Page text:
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Platelet Indices Analyzed for Tuberculosis and Diabetes Mellitus Co-Morbidity

By LabMedica International staff writers
Posted on 03 Jun 2021
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Image: The Mindray BC-6800 hematology analyzer (Photo courtesy of Shenzhen Mindray Bio-Medical Electronics)
Image: The Mindray BC-6800 hematology analyzer (Photo courtesy of Shenzhen Mindray Bio-Medical Electronics)
Studies have demonstrated that some diseases accelerate Tuberculosis (TB) occurrence and development. Type 2 diabetes mellitus (DM) has been verified as one of the threatening risk factors for TB, and patients have three times the risk of developing TB compared to non-diabetic patients due to pathogenic mechanisms and metabolic factors.

Platelets are enucleate cells and have critical roles in thrombosis, homeostasis and the inflammatory response. When the internal environment is changed, platelet morphology may be altered and play a role in certain platelet-associated parameters, mainly including platelet count (PC), plateletcrit (PCT), platelet distribution width (PDW) and mean platelet volume (MPV).

Clinical Laboratorians at Nantong University College of Medicine (Nantong, China) enrolled in a study 246 patients admitted to the hospital and were distributed into three groups (113 TB, 59 DM and 74 TB + DM). A total of 133 individuals were also recruited as healthy controls (HC). Platelet indices, namely, platelet count (PC), mean platelet volume (MPV), plateletcrit (PCT) and platelet distribution width (PDW), were compared among the four groups, and the relationship with inflammatory markers was explored by using statistical software.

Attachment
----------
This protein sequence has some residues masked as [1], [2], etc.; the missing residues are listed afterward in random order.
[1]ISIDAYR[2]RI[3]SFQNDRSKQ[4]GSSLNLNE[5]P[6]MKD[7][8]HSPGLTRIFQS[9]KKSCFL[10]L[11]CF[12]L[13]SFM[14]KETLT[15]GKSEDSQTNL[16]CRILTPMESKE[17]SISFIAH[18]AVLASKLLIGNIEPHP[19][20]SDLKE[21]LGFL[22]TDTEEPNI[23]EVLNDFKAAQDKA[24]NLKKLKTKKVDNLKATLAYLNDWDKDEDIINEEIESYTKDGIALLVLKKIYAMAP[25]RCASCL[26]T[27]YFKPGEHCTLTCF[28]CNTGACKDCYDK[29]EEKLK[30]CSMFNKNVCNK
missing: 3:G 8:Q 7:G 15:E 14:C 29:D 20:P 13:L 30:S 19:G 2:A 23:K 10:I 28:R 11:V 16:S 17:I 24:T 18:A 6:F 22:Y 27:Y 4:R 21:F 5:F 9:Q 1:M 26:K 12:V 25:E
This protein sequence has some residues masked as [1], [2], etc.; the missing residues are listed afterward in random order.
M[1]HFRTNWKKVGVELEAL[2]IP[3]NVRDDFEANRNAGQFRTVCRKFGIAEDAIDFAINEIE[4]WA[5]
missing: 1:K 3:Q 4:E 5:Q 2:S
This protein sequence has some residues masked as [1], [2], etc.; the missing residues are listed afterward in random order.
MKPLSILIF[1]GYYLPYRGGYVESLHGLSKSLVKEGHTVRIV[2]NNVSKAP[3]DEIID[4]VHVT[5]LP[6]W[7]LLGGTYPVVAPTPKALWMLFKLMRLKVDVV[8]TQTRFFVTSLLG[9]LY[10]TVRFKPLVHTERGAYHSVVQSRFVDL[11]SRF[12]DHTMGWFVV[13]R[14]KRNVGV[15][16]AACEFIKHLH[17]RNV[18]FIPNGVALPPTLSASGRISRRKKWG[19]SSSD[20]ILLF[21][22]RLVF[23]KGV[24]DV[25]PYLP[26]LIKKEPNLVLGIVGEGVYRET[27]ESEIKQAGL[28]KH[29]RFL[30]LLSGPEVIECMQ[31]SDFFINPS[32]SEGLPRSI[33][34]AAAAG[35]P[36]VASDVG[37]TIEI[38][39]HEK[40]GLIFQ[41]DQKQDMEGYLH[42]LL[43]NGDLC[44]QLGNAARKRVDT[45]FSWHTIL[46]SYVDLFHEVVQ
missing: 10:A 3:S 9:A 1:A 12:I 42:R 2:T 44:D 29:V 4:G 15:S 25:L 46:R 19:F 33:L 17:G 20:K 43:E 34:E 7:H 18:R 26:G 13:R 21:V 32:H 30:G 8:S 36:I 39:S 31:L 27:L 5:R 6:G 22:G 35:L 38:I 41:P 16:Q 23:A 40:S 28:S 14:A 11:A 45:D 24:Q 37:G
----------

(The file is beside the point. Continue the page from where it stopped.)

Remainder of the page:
TB diagnose was based on positive results of Xpert MTB/RIF (Cepheid Inc., Sunnyvale, CA, USA). The team used BACTEC MGIT 960 rapid liquid isolate culture (Becton Dickinson, Sparks, MD, USA), and the GenoType check system (Hain Lifescience, Nehren, Germany), and MTB smear confirmation by Ziehl-Neelsen acid-fast stain. Full blood counts were carried out using Mindray BC-6800 hematology analyzer (Shenzhen Mindray Bio-Medical Electronics Co. Ltd., Shenzhen, China). The Erythrocyte sedimentation rate (ESR) and C-reactive protein (CRP) were also measured.

The scientists reported that MPV and PCT were significantly downregulated in TB + DM patients (9.95 ± 1.25 fL, 0.20 ± 0.05%, separately) compared with DM individuals (10.92 ± 1.17 fL, 0.22 ± 0.04%). Moreover, the changes in MPV were significantly higher in TB + DM patients (9.95 ± 1.25 fL) than in TB patients (9.42 ± 1.01 fL). MPV improved the diagnosis sensitivity when it was combined with clinical parameters, such as fasting blood glucose in DM and Mycobacterium tuberculosis culture result in TB (76.3% versus 64.9%, 72.6% versus 60.8%), respectively. In addition, the sensitivity and specificity of PCT in the differential diagnosis of DM patients versus TB + DM patients were 69.5 and 59.4%, respectively. PCT improved the diagnosis sensitivity when combined with fasting blood glucose in DM (72.9% versus 64.9%). In addition, MPV was linked to CRP and ESR in the TB + DM patients.

The authors concluded that MPV is a valuable candidate marker to screen for TB-DM coinfection risk, as the occurrence of TB developing into TB-DM coinfection will increase MPV levels, and DM developing into a DM-TB coinfection will decrease MPV levels. MPV has significant specificity and sensitivity for predicting and diagnosing DM-TB coinfection. The study was published on May 20, 2021 in the journal BMC Infectious Diseases.

Related Links:
Nantong University College of Medicine
Cepheid Inc
Becton Dickinson
Hain Lifescience
Shenzhen Mindray


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